Fish and Aquatic Life
Dutch Creek is a spring-fed stream located in east central La Crosse County. It flows in a northwesterly direction for approximately 9.4 miles before reaching the La Crosse River at Bangor. Dutch Creek has a gradient of approximately 30 feet per mile and drains steep forested hillsides and valley agricultural land. Dutch Creek is a Class II trout stream for its entire length.
The most recent habitat survey, completed in 1976, documented cool, clear water with a bottom consisting mainly of sand, rubble and gravel, with lesser amounts of silt, marl, boulder and detritus. Riparian land consisted of swamp hardwoods, shrub marsh and pasture. Heavy bank erosion was evident due to high water and overgrazing. In the lower half of Dutch Creek, in-stream cover was scarce consisting of scattered log tangles and over-hanging grasses. Upstream of STH 162, in-stream cover consisted mainly of undercut banks, log and brush tangles and scattered beds of aquatic vegetation. A fish and habitat survey of Dutch Creek should be conducted to update the 1976 survey information
Figure 26. Dutch Creek with barnyard adjacent to streambank.
The La Crosse County Land Conservation Department has operated a continuous water quality monitoring station since 1995 in Dutch Creek. The purpose was to monitor changes in the water chemistry of Dutch Creek in response to the installation of best management practices on farms upstream of this monitoring station. The goal of the project was to reduce sediment and nutrient loads to the La Crosse River and ultimately Lake Neshonoc. La Crosse County plans to continue operation of the monitoring station to assess the success of the Dutch Creek project and serve as a water quality baseline representative of similar sized La Crosse County streams.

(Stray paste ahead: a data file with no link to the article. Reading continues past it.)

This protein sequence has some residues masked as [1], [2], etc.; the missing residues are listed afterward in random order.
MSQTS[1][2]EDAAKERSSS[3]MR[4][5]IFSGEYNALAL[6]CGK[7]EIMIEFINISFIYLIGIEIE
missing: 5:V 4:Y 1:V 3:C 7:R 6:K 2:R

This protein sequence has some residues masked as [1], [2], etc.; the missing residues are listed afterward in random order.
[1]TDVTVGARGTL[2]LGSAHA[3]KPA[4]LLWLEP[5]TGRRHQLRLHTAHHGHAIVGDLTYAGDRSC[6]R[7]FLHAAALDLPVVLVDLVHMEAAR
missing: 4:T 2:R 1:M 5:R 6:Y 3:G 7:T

In 1998, the La Crosse County Land Conservation Department initiated water chemistry testing of streams throughout La Crosse County. Baseflow conditions were targeted for testing as the most likely to show normal water quality conditions. Land Conservation staff sample streams four times annually when no rainfall or snowmelt has occurred during the previous 72 hours. Dutch Creek is sampled in two different locations: near the mouth and approximately five miles upstream from its mouth. Between 1998 and 2001 at the middle sample location, Dutch Creek met the county phosphorus goal in nearly 60% and met the county fecal coliform bacteria goal in 60% of the samples taken. At the lower sample location, Dutch Creek met the county phosphorus goal in nearly 40% and the county fecal coliform bacteria goal in approximatley 50% of the samples taken. These data indicate a nutrient load that is likely also contributing to high bacterial counts. The county ranks Dutch Creek among the top 50% of priority streams in the county on which to expend effort to reduce phosphorus and bacterial contamination.
From 1960 to 1983, Dutch Creek was strictly stocked with brown trout; however, since 1983 a combination of brook, brown and occasionally rainbow trout have been stocked. Access is possible from several road crossings and DNR owned easements.
Author Aquatic Biologist
The Dutch Creek (CTH II to the headwaters) was assessed during the 2018 listing cycle; available biological data did not indicate impairment (i.e. no macroinvertebrate or fish Index of Biotic Integrity (IBI) scored in the "poor" condition category) based on the 2018 WisCALM listing thresholds for the Fish and Aquatic Life use. This water was meeting this designated use and not considered impaired.
Author Amanda Smith
Wisconsin has over 84,000 miles of streams, 15,000 lakes and milllions of acres of wetlands. Assessing the condition of this vast amount of water is challenging. The state's water monitoring program uses a media-based, cross-program approach to analyze water condition. An updated monitoring strategy (2015-2020) is now available.
Compliance with Clean Water Act fishable, swimmable standards are located in the Executive Summary of Water Condition in 2016 . See also 'monitoring' and 'projects'.
Wisconsin's Water Quality Standards provide qualitative and quantitative goals for waters that are protective of Fishable, Swimmable conditions [Learn more]. Waters that do not meet water quality standards are considered impaired and restoration actions are planned and carried out until the water is once again fishable and swimmable